Lancaster Glasgow Train
Find the information you need to book a train ticket on the Lancaster to Glasgow line between England and Scotland here.
At direct rail you’ll find all UK train services with all of the train operators featured on the national rail network which means you are almost certain to find the ideal ticket on the line from Lancaster to Glasgow.
We offer the cheapest tickets from Lancaster to Glasgow as well as open/flexible return tickets, so ensure you get the best fare and book your train ticket in advance with us now!
To book your train ticket, simply start typing your departure and destination stations into the ticket search box and follow the prompts.
The city of Lancaster, which is located in the north west of England, has a number of theatres and live performance venues. The Lancaster Grand, the Dukes and the Yorkshire House are three fine examples. The city also hosts "The Play in the Park" which is a series of open air performances in the city's award winning Williamson Park. In addition, the city's university also hosts many theatrical productions, live music, exhibitions and contemporary dance performances.
Long existing as a commercial, cultural and educational centre, Lancaster is the settlement that gives Lancashire its name. Lancaster has several unique ties to the British monarchy; the House of Lancaster was a branch of the English royal family, whilst the Duchy of Lancaster holds large estates on behalf of Elizabeth II, who herself is also the Duke of Lancaster. Lancaster was granted city status in 1937 for its "long association with the crown" and because it was "the county town of the King's Duchy of Lancaster". The city's name, first recorded in the Domesday Book in 1086 as Loncastre, where "Lon" refers to the River Lune, and "castre", from the Old English cæster for "fort", refers to the Roman fort which stood at the site.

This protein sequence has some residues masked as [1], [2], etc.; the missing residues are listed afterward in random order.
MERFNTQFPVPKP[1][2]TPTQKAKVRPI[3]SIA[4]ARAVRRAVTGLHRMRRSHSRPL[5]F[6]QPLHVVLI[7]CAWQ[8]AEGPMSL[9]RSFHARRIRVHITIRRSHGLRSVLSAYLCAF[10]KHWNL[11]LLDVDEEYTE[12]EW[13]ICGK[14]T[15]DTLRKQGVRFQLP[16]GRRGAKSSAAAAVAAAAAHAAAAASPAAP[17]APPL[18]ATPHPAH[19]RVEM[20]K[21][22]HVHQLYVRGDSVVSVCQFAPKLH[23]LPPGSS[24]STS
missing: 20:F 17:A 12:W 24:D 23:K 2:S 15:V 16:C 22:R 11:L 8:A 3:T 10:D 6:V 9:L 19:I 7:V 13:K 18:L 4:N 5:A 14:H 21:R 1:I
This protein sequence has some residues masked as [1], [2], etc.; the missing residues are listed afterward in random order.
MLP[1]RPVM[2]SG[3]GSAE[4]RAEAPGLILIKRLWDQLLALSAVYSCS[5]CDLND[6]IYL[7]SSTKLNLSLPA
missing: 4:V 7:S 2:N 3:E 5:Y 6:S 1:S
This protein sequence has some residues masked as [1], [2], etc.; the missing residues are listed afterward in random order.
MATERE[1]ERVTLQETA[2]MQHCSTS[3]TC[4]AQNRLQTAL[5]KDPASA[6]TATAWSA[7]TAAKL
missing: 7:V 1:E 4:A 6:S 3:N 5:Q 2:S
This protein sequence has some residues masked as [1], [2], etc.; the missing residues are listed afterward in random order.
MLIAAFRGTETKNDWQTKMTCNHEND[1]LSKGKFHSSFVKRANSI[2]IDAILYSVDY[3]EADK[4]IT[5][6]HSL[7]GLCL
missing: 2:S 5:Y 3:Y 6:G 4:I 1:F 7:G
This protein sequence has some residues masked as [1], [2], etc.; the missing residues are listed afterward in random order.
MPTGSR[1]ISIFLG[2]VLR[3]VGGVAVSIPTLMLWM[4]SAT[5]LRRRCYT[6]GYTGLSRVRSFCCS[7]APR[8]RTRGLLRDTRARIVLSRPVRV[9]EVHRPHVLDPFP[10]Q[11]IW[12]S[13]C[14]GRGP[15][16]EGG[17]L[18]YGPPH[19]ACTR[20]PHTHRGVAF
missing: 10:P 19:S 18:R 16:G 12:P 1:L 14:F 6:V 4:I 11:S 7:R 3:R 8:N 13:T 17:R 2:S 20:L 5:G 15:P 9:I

Located at the western end of Scotland's Central Belt, the city of Glasgow is the third largest city in the United Kingdom, and Scotland's largest. The city has transformed itself from being the once mighty powerhouse of industrial Britain to a centre for commerce, tourism, and culture. Glasgow was the host city for the Commonwealth Games in 2014. Glasgow has become one of the most visited cities in the British Isles, and visitors will find a revitalised city centre, one of the best shopping destinations outside London, excellent parks and museums (most of which are free), and easy access to the Highlands and Islands.
For the visitor, central Glasgow can be divided into two main areas, the City Centre, which contains the majority of tourist sights and much of the city's shopping and entertainment, as well as its commercial heart, and the West End, the bohemian area of cafés, restaurants and bars surrounding the University of Glasgow and Kelvingrove Museum. The best way to get good views of the city is to climb the many "drumlins" (hills) upon which the central area is built.
Glasgow has two main line railway stations. Trains from the south of Scotland, the city's southern suburbs and all long distance trains from England arrive at Glasgow Central Station, while shuttle trains from Edinburgh and anywhere north of Glasgow arrive at Glasgow Queen Street Station.